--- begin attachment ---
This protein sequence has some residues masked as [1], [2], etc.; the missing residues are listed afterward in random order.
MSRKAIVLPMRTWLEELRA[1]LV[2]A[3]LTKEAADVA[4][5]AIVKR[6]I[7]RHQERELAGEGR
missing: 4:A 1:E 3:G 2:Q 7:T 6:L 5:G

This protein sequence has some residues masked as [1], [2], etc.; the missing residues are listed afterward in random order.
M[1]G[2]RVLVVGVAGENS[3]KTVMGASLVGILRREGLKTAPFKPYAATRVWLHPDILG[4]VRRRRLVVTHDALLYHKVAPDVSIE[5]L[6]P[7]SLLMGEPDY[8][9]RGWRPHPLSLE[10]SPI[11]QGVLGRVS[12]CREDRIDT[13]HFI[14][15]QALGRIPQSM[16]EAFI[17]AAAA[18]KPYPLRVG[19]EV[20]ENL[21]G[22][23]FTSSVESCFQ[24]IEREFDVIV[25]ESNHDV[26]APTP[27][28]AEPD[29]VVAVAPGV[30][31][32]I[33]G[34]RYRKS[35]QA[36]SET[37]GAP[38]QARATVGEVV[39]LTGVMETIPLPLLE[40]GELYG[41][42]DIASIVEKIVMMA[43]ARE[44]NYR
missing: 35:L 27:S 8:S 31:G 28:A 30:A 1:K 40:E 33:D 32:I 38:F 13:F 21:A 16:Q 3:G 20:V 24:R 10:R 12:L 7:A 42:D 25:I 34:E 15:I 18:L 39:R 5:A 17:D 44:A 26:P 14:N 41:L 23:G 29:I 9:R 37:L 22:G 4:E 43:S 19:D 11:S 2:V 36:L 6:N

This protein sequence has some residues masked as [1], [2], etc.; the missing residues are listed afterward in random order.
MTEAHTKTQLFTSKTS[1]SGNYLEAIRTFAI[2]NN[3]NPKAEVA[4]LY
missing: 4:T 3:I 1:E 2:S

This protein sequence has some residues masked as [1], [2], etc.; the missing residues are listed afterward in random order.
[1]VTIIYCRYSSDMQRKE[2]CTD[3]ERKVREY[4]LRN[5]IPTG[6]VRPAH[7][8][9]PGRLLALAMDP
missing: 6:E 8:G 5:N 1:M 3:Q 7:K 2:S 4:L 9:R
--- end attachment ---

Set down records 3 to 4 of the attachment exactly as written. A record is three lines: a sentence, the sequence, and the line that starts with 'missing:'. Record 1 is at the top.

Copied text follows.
This protein sequence has some residues masked as [1], [2], etc.; the missing residues are listed afterward in random order.
MTEAHTKTQLFTSKTS[1]SGNYLEAIRTFAI[2]NN[3]NPKAEVA[4]LY
missing: 4:T 3:I 1:E 2:S

This protein sequence has some residues masked as [1], [2], etc.; the missing residues are listed afterward in random order.
[1]VTIIYCRYSSDMQRKE[2]CTD[3]ERKVREY[4]LRN[5]IPTG[6]VRPAH[7][8][9]PGRLLALAMDP
missing: 6:E 8:G 5:N 1:M 3:Q 7:K 2:S 4:L 9:R